Health

Uncomfortable after eating? Enter a virtual world to get help


November 2, 2022 – People with functional dyspepsia – also called indigestion – often experience stomach pain, nausea, frequent belching and other gastrointestinal symptoms after eating.

Technology to the rescue? An immersive, three-dimensional experience using a virtual reality headset for about 20 minutes a day for 2 weeks significantly improved symptoms and quality of life for indigestion sufferers, compared to a control group, a new study reveals.

“We thought functional dyspepsia might be particularly well suited to benefit from VR therapy,” says study lead researcher David Cangemi, MD, a gastroenterologist at Mayo Clinic in Jacksonville, Florida. “Our study suggests that virtual reality could be an effective and safe new treatment. »

Although virtual reality has improved symptoms of indigestion, researchers still don’t know exactly how it works. There are some theories: Immersion in a different world keeps people away from stomach aches. Virtual reality could also alter the signals sent between the brain and the gut, easing discomfort and pain, Cangemi says.

The study was presented at the 2022 Annual Meeting of the American College of Gastroenterology in Charlotte, North Carolina. The research won an award for excellence in clinical research.

See more medical uses for virtual reality

There has been more interest in the medical uses of virtual reality in recent years. Virtual reality has reduced acute and chronic pain symptoms in different clinical settings, for example, Cangemi says.

Functional dyspepsia affects approximately 10% of the population. Some people report fewer symptoms after undergoing cognitive behavioral therapy, a form of talk therapy, but it can be expensive and access to it is limited. Additionally, there are no FDA-approved medications specifically for dyspepsia. Some people try to manage symptoms with over-the-counter medications such as Prilosec, Nexium, or Prevacid or with prescription Lyrica, an anti-epileptic drug also used to treat pain.

But these agents can cause side effects, Cangemi says. “Therefore, new safe and effective treatment options for functional dyspepsia are badly needed.”

In the first study looking at virtual reality for the treatment of indigestion, researchers randomly assigned 27 people to virtual reality and 10 others to a control group. People in the treatment group could choose an active, passive, or guided virtual reality experience, while people in the control group watched two-dimensional nature videos.

People used the VR headset a little more than once per day for an average of 23 minutes per day. The average age of study participants was approximately 45 years old and 81% were female.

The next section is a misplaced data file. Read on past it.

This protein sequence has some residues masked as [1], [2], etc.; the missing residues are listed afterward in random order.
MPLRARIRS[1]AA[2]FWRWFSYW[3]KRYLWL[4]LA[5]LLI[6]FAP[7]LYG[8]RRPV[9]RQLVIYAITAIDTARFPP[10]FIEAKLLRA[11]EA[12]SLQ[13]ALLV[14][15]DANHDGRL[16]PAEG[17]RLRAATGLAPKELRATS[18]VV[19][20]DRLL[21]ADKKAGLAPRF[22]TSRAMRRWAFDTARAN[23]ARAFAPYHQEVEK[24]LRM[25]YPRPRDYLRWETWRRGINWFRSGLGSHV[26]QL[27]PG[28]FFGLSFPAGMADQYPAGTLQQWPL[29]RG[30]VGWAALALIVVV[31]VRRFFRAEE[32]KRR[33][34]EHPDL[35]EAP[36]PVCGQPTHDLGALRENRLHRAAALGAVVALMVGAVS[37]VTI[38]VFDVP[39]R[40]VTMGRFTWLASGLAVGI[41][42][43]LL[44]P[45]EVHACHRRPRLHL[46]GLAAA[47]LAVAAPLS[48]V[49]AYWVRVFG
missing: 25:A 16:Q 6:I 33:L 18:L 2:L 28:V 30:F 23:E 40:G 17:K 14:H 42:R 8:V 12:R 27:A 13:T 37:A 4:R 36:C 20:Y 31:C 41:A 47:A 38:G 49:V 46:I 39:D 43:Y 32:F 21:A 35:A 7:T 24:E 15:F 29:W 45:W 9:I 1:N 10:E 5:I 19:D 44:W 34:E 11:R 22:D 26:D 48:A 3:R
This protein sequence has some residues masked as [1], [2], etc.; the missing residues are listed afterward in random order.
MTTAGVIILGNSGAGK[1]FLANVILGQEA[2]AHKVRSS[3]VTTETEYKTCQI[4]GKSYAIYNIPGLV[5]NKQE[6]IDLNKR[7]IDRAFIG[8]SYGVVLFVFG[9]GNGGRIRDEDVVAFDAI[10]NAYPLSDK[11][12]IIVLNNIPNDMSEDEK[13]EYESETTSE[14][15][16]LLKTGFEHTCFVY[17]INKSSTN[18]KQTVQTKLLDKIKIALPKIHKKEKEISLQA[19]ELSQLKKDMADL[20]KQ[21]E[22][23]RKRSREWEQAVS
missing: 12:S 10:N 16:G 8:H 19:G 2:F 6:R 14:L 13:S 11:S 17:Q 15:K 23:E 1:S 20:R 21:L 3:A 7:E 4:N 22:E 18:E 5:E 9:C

People completed questionnaires to report pain and quality of life at the start of the study and to track any changes at week 1 and week 2. Although symptoms became less severe in both groups at 2 weeks, people in the VR group improved significantly more on the standard symptom severity scale.

Similarly, quality of life scores improved for everyone in the study within 2 weeks, but the treatment group reported greater improvements on one measure of quality of life.

A total of 17 people, including 11 in the VR group, reported adverse effects, although none were considered serious. One person in the VR group withdrew from the study due to migraines.

Limitations of the study include a small number of participants and its short duration of 2 weeks. The researchers plan to study virtual reality in a larger number of people with functional dyspepsia and for a longer period of time. They would also like to compare the improvements between virtual reality and medication taken to relieve symptoms and/or determine if the combination of technology and medication leads to even greater improvements.

“Very exciting” study

“Because we don’t have a lot of options, it’s very exciting to have a potential new treatment,” says Samir Shah, MD, chief of gastroenterology at Miriam Hospital in Providence, RI. who was not affiliated with the study.

“Not everyone can access cognitive behavioral therapy with the cost,” he says. “If virtual reality is inexpensive and accessible to people, it’s another tool we would like to have in our toolbox to help our patients with functional dyspepsia.”

Asked about the cost of VR technology, Shah pointed out that many smartphones can be fitted with a low-cost device to turn them into 3D virtual reality devices.

Future studies with larger numbers are warranted, says Shah, who is also president of the American College of Gastroenterology and clinical professor of medicine at Brown University.


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